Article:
Executions in Northern Sonora State
A series of executions in northern Sonora state near the U.S. border highlights continuing organized crime-related conflicts in the region. On Jan. 26, a male body was hung from a bridge in Agua Prieta. On Jan. 28, authorities discovered three bodies and two rifles in a vehicle in Cananea. The same day in Nogales, unidentified gunmen killed three individuals in two separate instances. The quick succession of these incidents follows the pattern of increased violence that began in northern Sonora state in mid-2012, though violence is still lower in Sonora than in other parts of Mexico.
The Sinaloa Federation and independent drug traffickers share Agua Prieta, Cananea and Nogales. It is common for drug traffickers to purchase illicit drugs from the Sinaloa Federation and use ports of entry in Agua Prieta and Nogales to transport the drugs into the United States. Cananea lies on the primary route from Puerto Penasco, where illicit drugs arrive from primarily maritime routes, to Agua Prieta.
Although the motives for the deaths since Jan. 26 remain unknown, the criminal links between the three locations and the short time frame between the violent acts suggest that at least some of the incidents may be related. The slight escalation of violence in northern Sonora state indicates challenges to Sinaloa Federation's hegemony over trafficking through the region. The two recent executions in Agua Prieta and Cananea in particular point to organized crime.
The Knights Templar in Hidalgo State
Three male bodies with gunshot wounds and signs of torture were discovered Jan. 26 in the Apaxco community of Atotonilco de Tula, Hidalgo state. Accompanying the bodies was a message that said, "[This happened to you] for thinking you were Knights Templar." This is part of a relatively high number of homicides for Hidalgo state from Jan. 24 to Jan. 26, during which 10 individuals were executed in various municipalities throughout the southern half of Hidalgo state. The message with the three bodies implied the Knights Templar killed the men, and although disinformation is common in narcomantas, other narcomantas and reports from Hidalgo state authorities corroborate the presence of the Knights Templar in Hidalgo state since August 2012.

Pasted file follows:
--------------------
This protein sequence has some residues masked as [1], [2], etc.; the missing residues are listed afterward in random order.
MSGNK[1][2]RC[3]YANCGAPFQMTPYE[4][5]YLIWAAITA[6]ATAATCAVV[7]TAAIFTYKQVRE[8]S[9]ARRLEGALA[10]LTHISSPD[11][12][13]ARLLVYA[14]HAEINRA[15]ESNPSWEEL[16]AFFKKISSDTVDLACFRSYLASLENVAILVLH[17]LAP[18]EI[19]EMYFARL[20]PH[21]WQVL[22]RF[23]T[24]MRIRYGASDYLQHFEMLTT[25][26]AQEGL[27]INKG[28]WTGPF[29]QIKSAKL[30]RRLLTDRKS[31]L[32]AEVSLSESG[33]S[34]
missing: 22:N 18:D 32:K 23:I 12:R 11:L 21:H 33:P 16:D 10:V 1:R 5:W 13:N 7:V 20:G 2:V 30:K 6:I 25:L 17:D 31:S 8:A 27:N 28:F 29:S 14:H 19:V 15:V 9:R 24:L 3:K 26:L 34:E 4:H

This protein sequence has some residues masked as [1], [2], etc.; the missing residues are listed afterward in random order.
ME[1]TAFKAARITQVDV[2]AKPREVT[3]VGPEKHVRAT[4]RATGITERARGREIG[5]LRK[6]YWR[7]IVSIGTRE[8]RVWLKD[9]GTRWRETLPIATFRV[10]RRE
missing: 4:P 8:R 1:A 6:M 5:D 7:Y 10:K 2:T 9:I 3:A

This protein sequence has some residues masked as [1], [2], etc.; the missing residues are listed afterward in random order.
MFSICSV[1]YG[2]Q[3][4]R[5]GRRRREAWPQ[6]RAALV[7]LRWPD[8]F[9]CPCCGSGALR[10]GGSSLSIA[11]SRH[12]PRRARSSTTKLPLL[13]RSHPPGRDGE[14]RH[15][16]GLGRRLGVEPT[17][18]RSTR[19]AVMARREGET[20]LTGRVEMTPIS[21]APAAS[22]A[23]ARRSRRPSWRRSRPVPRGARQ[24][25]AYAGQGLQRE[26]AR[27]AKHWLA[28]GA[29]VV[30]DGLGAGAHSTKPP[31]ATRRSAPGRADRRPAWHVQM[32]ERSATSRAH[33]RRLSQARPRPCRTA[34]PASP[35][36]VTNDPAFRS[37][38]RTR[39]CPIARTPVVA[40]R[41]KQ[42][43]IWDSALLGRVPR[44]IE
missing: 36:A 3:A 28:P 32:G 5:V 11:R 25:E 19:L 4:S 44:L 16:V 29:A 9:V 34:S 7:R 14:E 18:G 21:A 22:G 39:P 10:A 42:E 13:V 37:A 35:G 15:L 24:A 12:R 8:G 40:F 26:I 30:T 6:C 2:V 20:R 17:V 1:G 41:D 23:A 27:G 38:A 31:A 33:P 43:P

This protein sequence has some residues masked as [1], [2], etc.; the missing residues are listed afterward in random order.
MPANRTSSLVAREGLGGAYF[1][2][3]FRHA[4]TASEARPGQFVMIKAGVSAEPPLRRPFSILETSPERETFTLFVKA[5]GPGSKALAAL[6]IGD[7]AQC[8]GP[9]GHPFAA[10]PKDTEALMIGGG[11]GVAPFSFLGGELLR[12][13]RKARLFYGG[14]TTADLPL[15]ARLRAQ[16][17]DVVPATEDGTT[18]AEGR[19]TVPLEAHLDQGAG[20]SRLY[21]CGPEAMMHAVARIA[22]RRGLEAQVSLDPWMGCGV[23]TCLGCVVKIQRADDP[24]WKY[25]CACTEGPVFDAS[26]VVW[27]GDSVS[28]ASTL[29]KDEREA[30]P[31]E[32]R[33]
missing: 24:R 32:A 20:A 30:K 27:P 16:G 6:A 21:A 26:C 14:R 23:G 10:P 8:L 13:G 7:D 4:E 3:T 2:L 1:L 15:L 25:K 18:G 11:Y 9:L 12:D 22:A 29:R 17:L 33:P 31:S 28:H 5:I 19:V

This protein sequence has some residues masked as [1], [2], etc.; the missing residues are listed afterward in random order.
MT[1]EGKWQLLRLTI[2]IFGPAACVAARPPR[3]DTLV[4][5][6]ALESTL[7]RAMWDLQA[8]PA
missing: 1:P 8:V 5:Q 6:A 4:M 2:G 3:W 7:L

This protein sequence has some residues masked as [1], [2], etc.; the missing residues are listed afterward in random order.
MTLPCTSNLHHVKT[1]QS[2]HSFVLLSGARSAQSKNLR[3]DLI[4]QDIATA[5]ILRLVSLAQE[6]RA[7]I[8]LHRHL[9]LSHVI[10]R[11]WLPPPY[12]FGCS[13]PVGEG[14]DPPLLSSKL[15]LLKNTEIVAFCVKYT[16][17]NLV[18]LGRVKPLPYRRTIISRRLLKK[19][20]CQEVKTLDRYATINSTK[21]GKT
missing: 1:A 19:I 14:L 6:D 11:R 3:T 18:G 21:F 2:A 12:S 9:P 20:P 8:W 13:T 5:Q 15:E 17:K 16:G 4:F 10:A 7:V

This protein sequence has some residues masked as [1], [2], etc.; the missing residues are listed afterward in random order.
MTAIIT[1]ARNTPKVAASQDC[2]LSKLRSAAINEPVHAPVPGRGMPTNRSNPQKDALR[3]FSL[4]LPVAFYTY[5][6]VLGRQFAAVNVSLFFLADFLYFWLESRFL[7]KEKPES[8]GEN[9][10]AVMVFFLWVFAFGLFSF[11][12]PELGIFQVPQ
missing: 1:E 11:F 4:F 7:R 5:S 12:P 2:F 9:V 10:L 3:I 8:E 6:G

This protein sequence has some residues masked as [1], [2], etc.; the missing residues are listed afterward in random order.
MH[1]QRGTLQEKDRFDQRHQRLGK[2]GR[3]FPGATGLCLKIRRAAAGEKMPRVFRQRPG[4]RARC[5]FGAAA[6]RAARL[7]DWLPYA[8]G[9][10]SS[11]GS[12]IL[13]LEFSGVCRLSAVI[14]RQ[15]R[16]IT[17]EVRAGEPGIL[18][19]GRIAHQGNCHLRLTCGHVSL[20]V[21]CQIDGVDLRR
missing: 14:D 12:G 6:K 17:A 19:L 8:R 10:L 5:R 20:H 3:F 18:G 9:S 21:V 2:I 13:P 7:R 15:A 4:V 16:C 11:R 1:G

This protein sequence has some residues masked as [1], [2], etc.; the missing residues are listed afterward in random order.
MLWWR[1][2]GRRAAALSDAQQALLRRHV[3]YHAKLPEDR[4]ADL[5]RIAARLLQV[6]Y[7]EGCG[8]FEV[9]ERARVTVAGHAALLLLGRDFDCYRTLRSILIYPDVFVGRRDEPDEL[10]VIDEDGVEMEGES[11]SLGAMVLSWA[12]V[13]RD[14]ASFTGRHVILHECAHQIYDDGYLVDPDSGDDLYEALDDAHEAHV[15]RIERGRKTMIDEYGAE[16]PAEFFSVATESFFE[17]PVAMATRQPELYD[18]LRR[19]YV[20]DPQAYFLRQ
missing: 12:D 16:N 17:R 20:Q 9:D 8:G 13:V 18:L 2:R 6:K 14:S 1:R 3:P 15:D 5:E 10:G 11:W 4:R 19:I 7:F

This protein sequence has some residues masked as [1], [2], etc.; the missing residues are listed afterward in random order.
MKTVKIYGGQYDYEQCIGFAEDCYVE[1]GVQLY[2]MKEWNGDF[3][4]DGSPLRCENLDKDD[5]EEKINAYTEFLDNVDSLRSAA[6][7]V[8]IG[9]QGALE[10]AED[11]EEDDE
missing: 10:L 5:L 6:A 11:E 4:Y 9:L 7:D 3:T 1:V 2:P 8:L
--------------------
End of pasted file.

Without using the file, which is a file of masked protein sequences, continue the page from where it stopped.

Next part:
Prior to 2012, Los Zetas maintained command of Hidalgo state, which is reportedly the birthplace of Los Zetas' former top leader, Heriberto "EL Lazca" Lazcano Lazcano. But law enforcement and military operations in the state during 2011 and 2012 heavily targeted Los Zetas. Although it is unlikely Los Zetas have been removed entirely from Hidalgo state, it is apparent that they have lost substantial control over the region. The lack of reported Zetas activity, the increased Knights Templar activity and the relocation of Zetas plaza bosses from Hidalgo state, including Abdel Isaac "El Comandante King Kong" Aquiahuatl Garcia, who was killed in a gunfight with the Mexican military in Guadalupe, Zacatecas state, all point to a loss of Zetas control.
Even with the unlikely situation that Los Zetas are entirely absent from Hidalgo state, levels of violence remain relatively high for the state, as they have since violence escalated in May 2012. The sustained levels of violence and the recent activity indicate inter-cartel violence — meaning the Knights Templar are confronting rival criminal groups in Hidalgo state.
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